Resort Cradled by Mountains with Award-Winning Spa
Nestled between the Green Mountains to the west and Hogback Mountain to the east, the valley town of Stowe brims with New England charm. It's small enough that the 5.3-mile Stowe Recreation Path can take hikers from one end of the village to the other, meandering past a covered bridge, farmlands, and babbling creeks. At Stoweflake Mountain Resort, a network of private trails links up with the Stowe Recreation Path, forming a home base for hiking and biking. The AAA Four Diamond resort's additional ways to enjoy the alpine air include a nine-hole golf course, tennis courts, and a private hot air balloon.
The property's rich array of activities has earned it a number of awards, including a spot on the Condé Nast Gold List 2012 and a Fodor's Choice Gold Award 2010. The spa often tops the list of things to do, thanks to its 12-foot waterfall, mineral pool, and meditation garden, which blossoms with enlightened regional flowers. All guests enjoy spa access and can opt for treatments such as an ayurvedic herbal oil massage or a rose-petal mask.
Upstairs, luxury rooms further encourage zen-like calm with a two-poster bed and a gas fireplace. In the mornings, the included breakfast at Charlie B's might include smoked-salmon croissants or belgian waffles with local syrup served amid a collection of ski gear amassed by the inn's owners. There's also Winfield's Bistro, where chefs craft more formal dishes of venison, lamb, and salmon using ingredients from nearby farms.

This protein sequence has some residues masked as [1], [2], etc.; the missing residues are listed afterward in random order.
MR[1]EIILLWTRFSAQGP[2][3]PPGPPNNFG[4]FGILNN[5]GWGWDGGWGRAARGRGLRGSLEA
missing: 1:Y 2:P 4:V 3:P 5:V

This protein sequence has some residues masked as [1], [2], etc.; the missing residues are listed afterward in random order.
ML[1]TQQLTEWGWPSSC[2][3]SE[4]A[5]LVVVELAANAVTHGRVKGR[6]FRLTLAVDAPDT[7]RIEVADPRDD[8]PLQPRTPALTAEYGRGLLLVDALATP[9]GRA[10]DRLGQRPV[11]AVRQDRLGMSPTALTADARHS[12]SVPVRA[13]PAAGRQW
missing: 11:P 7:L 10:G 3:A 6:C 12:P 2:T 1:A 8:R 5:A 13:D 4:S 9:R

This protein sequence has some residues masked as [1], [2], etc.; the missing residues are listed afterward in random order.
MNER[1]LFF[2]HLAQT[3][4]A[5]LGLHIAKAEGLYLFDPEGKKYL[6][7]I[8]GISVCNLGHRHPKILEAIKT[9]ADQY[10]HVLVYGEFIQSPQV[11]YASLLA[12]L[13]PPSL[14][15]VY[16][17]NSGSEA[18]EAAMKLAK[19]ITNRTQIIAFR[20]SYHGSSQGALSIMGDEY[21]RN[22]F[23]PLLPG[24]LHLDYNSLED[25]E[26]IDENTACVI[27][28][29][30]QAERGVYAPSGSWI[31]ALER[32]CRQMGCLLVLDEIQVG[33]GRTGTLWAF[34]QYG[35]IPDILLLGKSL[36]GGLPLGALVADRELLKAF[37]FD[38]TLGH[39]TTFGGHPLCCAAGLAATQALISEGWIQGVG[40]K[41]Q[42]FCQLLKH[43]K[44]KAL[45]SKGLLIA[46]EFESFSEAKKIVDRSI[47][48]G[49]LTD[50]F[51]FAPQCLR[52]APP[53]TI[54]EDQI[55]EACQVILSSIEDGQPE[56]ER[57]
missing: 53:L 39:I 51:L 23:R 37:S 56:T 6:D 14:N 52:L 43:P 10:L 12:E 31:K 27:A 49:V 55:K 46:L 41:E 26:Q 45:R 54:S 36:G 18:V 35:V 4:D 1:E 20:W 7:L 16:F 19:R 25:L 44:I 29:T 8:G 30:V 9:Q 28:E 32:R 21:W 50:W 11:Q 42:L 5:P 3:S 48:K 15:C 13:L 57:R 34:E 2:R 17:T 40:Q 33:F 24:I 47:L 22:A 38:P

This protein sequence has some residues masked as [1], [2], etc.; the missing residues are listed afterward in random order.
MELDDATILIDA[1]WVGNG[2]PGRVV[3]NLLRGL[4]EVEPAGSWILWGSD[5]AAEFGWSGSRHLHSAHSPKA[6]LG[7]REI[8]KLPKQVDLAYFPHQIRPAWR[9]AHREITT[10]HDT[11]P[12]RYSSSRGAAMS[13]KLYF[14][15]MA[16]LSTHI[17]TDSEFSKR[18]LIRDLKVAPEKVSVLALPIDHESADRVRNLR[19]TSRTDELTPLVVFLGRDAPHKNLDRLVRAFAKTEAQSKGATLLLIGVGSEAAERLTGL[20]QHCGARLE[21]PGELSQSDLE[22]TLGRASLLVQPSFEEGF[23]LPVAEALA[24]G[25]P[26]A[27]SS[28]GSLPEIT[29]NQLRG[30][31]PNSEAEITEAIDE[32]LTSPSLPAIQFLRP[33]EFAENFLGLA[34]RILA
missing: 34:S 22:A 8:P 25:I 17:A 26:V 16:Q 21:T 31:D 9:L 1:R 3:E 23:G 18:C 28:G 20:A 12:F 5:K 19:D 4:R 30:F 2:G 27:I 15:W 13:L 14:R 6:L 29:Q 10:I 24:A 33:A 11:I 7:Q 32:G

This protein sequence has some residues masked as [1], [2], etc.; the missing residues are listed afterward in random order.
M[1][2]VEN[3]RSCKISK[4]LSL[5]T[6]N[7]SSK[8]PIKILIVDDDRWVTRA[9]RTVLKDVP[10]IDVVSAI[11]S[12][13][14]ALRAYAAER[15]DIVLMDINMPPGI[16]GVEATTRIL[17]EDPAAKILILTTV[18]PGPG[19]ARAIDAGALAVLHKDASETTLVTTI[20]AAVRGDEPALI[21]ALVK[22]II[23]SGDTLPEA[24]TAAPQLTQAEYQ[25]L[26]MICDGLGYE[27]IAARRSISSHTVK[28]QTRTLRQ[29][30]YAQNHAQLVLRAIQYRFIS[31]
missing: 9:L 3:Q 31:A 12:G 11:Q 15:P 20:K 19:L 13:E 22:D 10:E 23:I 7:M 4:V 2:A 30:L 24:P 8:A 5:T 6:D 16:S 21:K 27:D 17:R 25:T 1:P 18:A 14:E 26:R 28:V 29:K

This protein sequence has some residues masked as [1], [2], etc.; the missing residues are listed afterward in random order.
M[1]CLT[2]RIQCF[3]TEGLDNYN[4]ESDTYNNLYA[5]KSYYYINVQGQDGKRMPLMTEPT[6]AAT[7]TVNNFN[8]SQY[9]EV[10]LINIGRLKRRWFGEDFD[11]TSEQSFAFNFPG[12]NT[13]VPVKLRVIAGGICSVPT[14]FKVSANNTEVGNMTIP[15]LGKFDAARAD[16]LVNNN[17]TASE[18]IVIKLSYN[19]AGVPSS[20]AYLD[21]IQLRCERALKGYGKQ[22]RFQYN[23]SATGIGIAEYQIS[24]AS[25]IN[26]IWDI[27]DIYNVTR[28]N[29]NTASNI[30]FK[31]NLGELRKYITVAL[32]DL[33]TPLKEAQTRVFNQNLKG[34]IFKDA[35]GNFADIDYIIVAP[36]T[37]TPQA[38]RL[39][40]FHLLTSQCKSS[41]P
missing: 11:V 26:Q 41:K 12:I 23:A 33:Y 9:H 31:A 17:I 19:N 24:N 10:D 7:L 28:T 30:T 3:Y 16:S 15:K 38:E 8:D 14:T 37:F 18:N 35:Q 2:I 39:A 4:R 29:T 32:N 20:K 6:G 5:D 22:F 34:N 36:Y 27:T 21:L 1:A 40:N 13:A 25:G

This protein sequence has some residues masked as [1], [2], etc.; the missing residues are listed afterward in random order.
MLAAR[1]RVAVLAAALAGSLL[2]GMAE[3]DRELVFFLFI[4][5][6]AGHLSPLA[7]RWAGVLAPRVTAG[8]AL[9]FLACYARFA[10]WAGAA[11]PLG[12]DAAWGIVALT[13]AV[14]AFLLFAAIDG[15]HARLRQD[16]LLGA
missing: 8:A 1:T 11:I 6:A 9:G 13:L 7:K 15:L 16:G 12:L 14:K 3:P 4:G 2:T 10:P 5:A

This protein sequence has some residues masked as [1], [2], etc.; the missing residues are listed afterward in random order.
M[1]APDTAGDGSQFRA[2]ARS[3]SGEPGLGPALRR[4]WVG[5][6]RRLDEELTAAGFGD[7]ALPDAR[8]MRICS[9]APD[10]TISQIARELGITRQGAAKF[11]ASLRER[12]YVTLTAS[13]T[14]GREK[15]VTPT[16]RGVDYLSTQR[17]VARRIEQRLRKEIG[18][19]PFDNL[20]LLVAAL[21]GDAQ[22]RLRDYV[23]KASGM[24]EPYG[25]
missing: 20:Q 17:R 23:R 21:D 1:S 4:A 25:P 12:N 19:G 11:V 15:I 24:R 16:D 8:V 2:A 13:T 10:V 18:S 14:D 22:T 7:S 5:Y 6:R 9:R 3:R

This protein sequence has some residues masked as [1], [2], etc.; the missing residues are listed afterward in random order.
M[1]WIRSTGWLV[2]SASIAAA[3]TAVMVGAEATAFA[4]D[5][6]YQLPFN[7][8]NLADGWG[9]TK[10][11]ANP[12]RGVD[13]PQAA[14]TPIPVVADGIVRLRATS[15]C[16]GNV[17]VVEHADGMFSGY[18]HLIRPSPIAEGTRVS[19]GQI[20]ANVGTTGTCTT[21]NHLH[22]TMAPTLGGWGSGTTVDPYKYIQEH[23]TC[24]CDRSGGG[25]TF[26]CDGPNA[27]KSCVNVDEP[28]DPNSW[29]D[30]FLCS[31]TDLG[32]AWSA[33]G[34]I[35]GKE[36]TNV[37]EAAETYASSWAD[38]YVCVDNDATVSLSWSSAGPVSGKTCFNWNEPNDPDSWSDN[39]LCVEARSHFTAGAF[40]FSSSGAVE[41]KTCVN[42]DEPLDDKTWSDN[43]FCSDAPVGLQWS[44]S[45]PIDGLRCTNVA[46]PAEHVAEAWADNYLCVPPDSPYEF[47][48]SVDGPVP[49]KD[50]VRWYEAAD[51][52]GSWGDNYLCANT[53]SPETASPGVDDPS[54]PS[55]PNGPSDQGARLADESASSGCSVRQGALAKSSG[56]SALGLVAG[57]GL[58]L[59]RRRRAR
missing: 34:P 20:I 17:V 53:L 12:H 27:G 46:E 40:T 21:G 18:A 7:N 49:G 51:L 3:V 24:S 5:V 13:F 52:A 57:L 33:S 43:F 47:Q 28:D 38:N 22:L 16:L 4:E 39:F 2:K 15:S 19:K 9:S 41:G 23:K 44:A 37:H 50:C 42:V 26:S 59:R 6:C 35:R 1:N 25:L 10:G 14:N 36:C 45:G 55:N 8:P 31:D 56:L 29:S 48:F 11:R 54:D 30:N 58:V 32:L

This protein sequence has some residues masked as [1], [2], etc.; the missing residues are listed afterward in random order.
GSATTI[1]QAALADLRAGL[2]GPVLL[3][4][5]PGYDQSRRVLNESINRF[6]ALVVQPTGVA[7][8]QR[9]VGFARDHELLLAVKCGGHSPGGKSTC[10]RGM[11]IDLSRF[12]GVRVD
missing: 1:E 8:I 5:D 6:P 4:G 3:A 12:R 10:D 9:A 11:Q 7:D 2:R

Stowe, Vermont: Historical Village with Hiking and Rock Climbing
In 1793, the Luce family became the first settlers of Stowe, arriving on foot and pulling their belongings behind them on a hand sled—a sled still preserved today at the Stowe Historical Society Museum. Nowadays, the town's known for its fertile farms and frequent festivals. Just across from the resort sits the Sunday-morning Stowe Farmers' Market, which starts up on May 20 and showcases local delicacies such as apples, grass-fed beef, and pure maple syrup.
The surrounding mountains lure hikers, rock climbers, and spelunkers all summer long. The historical Long Trail winds throughout the Green Mountains backcountry, passing through popular state parks such as Smugglers' Notch and Underhill before meeting up with the Appalachian Trail to trade stock tips.
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